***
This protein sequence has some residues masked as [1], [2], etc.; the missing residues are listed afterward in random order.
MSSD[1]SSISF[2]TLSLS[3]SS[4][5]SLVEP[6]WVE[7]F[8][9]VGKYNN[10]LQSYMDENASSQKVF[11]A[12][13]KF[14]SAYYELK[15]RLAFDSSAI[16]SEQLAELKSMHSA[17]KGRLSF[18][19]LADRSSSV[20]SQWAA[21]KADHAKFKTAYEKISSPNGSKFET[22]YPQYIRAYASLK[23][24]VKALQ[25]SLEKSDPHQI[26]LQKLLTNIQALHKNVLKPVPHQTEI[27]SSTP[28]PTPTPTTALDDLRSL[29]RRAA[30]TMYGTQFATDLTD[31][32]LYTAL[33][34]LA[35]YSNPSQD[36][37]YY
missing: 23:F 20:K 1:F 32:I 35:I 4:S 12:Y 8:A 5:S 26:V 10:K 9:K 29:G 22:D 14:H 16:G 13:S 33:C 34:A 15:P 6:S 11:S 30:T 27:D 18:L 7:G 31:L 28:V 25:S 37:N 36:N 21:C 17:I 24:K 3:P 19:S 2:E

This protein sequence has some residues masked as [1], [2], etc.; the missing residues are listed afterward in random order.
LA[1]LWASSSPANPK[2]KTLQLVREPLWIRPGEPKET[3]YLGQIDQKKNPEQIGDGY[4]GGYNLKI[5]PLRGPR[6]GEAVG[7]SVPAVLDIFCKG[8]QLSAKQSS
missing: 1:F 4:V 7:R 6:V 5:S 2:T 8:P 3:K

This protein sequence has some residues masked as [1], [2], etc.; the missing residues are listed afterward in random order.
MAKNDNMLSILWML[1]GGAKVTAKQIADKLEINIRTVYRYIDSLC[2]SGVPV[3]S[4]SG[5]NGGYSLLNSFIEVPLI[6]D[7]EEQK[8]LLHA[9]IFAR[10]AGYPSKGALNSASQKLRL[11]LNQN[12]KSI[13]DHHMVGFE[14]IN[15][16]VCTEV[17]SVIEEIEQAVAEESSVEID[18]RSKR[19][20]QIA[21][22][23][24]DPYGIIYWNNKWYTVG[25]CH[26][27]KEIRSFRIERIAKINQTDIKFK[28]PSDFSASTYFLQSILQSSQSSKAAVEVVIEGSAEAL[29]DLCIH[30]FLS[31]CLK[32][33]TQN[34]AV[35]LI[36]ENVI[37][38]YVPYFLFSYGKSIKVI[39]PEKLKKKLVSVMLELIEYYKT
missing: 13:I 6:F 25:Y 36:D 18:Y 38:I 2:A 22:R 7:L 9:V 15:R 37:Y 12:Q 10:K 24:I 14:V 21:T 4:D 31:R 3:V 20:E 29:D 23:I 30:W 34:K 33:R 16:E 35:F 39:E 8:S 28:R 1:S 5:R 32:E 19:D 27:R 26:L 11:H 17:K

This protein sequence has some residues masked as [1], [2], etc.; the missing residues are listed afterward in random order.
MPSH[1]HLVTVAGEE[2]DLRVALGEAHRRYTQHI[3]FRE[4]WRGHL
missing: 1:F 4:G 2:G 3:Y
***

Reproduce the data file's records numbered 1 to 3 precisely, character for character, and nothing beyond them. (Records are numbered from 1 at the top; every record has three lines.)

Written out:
This protein sequence has some residues masked as [1], [2], etc.; the missing residues are listed afterward in random order.
MSSD[1]SSISF[2]TLSLS[3]SS[4][5]SLVEP[6]WVE[7]F[8][9]VGKYNN[10]LQSYMDENASSQKVF[11]A[12][13]KF[14]SAYYELK[15]RLAFDSSAI[16]SEQLAELKSMHSA[17]KGRLSF[18][19]LADRSSSV[20]SQWAA[21]KADHAKFKTAYEKISSPNGSKFET[22]YPQYIRAYASLK[23][24]VKALQ[25]SLEKSDPHQI[26]LQKLLTNIQALHKNVLKPVPHQTEI[27]SSTP[28]PTPTPTTALDDLRSL[29]RRAA[30]TMYGTQFATDLTD[31][32]LYTAL[33][34]LA[35]YSNPSQD[36][37]YY
missing: 23:F 20:K 1:F 32:I 35:I 4:S 12:Y 8:A 5:S 26:V 10:K 9:K 29:G 22:D 14:H 16:G 13:S 33:C 34:A 15:P 6:S 11:S 30:T 27:D 18:L 7:G 31:L 28:V 25:S 37:N 36:N 21:C 17:I 24:K 3:P 19:S 2:E

This protein sequence has some residues masked as [1], [2], etc.; the missing residues are listed afterward in random order.
LA[1]LWASSSPANPK[2]KTLQLVREPLWIRPGEPKET[3]YLGQIDQKKNPEQIGDGY[4]GGYNLKI[5]PLRGPR[6]GEAVG[7]SVPAVLDIFCKG[8]QLSAKQSS
missing: 1:F 4:V 7:R 6:V 5:S 2:T 8:P 3:K

This protein sequence has some residues masked as [1], [2], etc.; the missing residues are listed afterward in random order.
MAKNDNMLSILWML[1]GGAKVTAKQIADKLEINIRTVYRYIDSLC[2]SGVPV[3]S[4]SG[5]NGGYSLLNSFIEVPLI[6]D[7]EEQK[8]LLHA[9]IFAR[10]AGYPSKGALNSASQKLRL[11]LNQN[12]KSI[13]DHHMVGFE[14]IN[15][16]VCTEV[17]SVIEEIEQAVAEESSVEID[18]RSKR[19][20]QIA[21][22][23][24]DPYGIIYWNNKWYTVG[25]CH[26][27]KEIRSFRIERIAKINQTDIKFK[28]PSDFSASTYFLQSILQSSQSSKAAVEVVIEGSAEAL[29]DLCIH[30]FLS[31]CLK[32][33]TQN[34]AV[35]LI[36]ENVI[37][38]YVPYFLFSYGKSIKVI[39]PEKLKKKLVSVMLELIEYYKT
missing: 13:I 6:F 25:Y 36:D 18:Y 38:I 2:A 22:R 7:L 9:V 15:R 37:Y 12:Q 10:K 24:I 14:V 21:T 4:D 31:R 3:V 20:E 29:D 23:I 30:W 34:K 33:R 16:E 35:F 39:E 8:S 28:R 1:S 5:R 32:E 19:D 27:R 26:L 11:H 17:K